3) Seek the Support of Others: You don’t have to go this alone. Reach out to family and friends who can lend an ear, and maybe even empathize with you. Empathy, as opposed to sympathy, is the ability of someone to relate because they’ve been there before. In my case, I am connected to people who have already transitioned or are now transitioning their kids to college. Sometimes just knowing others are doing the same thing can make a world of difference.

All the Best,

How to Step in for a Leader

Have you ever attended an event, meeting, or day at work in which the leader of that organization was absent and someone else was there to take their place? Me too. One recent Sunday morning we discovered the pastor of our church was speaking off-site, so someone else from the staff was there to fill in for him. She did a great job, and I let her know that after the service. It got me thinking about how others might be able to benefit from some specific strategies to utilize in such a situation. Many of these I learned while substituting for principals in public schools, and I now teach to some of the clients I coach:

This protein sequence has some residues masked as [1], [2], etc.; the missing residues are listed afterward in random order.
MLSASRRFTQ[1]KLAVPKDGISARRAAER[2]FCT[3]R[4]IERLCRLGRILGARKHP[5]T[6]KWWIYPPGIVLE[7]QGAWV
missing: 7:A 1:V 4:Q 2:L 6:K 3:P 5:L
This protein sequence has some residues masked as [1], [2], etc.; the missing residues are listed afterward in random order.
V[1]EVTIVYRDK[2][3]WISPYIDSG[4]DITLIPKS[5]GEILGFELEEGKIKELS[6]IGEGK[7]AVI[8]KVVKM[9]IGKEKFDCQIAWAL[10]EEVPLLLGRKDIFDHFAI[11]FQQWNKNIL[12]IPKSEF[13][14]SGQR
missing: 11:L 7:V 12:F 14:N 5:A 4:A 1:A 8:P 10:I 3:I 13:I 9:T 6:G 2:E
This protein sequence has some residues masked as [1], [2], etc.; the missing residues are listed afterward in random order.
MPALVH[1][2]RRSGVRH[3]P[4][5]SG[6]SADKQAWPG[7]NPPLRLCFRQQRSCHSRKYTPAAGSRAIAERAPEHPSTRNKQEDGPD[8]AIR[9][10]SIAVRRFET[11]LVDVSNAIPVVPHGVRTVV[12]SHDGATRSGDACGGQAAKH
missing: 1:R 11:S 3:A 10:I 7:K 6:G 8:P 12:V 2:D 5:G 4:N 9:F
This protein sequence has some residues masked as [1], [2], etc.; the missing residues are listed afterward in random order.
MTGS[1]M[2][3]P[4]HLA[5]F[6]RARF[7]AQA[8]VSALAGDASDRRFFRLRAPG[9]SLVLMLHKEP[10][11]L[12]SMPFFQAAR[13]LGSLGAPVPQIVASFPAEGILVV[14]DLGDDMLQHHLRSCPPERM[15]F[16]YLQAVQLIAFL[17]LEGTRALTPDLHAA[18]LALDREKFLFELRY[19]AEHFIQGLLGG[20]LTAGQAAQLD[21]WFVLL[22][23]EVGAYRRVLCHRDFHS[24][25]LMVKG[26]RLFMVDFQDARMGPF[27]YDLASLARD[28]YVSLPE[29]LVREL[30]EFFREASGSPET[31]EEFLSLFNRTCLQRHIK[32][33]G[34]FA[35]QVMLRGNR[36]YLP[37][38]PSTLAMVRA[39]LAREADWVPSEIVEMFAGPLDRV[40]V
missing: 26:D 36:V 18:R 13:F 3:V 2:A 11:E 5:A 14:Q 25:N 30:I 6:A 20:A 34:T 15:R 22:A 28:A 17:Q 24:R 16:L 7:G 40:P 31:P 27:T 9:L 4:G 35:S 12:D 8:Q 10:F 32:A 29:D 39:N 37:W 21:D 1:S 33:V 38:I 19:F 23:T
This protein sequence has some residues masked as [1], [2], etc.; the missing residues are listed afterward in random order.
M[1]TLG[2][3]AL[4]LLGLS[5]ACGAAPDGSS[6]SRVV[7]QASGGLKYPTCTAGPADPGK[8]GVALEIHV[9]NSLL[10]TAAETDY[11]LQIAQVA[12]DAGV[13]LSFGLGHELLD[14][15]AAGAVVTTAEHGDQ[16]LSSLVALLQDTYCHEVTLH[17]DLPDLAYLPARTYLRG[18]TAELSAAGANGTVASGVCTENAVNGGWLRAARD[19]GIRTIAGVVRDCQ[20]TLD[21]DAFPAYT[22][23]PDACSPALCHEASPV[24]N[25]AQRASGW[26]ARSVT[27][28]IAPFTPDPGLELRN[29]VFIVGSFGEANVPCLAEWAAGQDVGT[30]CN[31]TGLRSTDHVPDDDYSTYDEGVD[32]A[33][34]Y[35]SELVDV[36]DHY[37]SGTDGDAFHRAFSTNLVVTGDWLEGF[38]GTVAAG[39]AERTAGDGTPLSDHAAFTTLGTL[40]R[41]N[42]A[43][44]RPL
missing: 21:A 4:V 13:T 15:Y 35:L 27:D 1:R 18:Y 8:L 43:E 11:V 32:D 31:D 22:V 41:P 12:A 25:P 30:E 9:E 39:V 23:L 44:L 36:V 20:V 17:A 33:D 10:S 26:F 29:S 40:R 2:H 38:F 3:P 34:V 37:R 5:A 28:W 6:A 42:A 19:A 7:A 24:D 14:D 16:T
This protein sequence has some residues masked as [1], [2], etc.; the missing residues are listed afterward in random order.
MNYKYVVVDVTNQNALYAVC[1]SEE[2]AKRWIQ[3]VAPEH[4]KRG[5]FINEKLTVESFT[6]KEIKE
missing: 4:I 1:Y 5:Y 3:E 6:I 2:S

1) Be Yourself: You are not the person you are (temporarily) replacing, so don’t try to be. You’ll only come across as a phony and others will see through the act. Since there is only one person you can truly be (You!), be that person. The others in the room will relax a bit when they sense you are comfortable in your own skin, and this will also build trust with them.

2) Seek to Help: Don’t know exactly what to say or do since you probably aren’t working with this team everyday? No problem. You are capable, otherwise you wouldn’t be there. I recommend practicing a healthy portion of servant-leadership, with the emphasis on servant. The act of helping others is a quick way to become involved in the work, and is also an effective way to learn some of the specific methodology of the team you are now working with.